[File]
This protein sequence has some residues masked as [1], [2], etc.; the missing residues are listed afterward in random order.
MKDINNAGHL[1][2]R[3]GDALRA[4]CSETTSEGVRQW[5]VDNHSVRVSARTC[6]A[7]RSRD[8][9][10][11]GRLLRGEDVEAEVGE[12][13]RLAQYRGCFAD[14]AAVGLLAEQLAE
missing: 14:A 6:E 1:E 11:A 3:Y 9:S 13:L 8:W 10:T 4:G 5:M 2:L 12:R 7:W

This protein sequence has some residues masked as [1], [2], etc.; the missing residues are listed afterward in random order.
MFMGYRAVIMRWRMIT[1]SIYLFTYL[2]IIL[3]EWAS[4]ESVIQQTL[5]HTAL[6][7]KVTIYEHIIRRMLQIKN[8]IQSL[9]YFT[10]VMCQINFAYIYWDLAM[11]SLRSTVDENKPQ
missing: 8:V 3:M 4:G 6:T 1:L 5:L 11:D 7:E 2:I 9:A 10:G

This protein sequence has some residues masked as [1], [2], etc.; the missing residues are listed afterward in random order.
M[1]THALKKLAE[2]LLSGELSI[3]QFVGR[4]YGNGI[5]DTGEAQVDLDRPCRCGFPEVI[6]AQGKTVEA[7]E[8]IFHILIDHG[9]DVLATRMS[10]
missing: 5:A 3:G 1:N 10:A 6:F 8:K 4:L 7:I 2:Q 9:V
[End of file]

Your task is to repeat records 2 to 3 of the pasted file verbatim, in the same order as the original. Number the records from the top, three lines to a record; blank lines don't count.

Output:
This protein sequence has some residues masked as [1], [2], etc.; the missing residues are listed afterward in random order.
MFMGYRAVIMRWRMIT[1]SIYLFTYL[2]IIL[3]EWAS[4]ESVIQQTL[5]HTAL[6][7]KVTIYEHIIRRMLQIKN[8]IQSL[9]YFT[10]VMCQINFAYIYWDLAM[11]SLRSTVDENKPQ
missing: 8:V 3:M 4:G 6:T 1:L 5:L 11:D 7:E 2:I 9:A 10:G

This protein sequence has some residues masked as [1], [2], etc.; the missing residues are listed afterward in random order.
M[1]THALKKLAE[2]LLSGELSI[3]QFVGR[4]YGNGI[5]DTGEAQVDLDRPCRCGFPEVI[6]AQGKTVEA[7]E[8]IFHILIDHG[9]DVLATRMS[10]
missing: 5:A 3:G 1:N 10:A 6:F 8:K 4:L 7:I 2:Q 9:V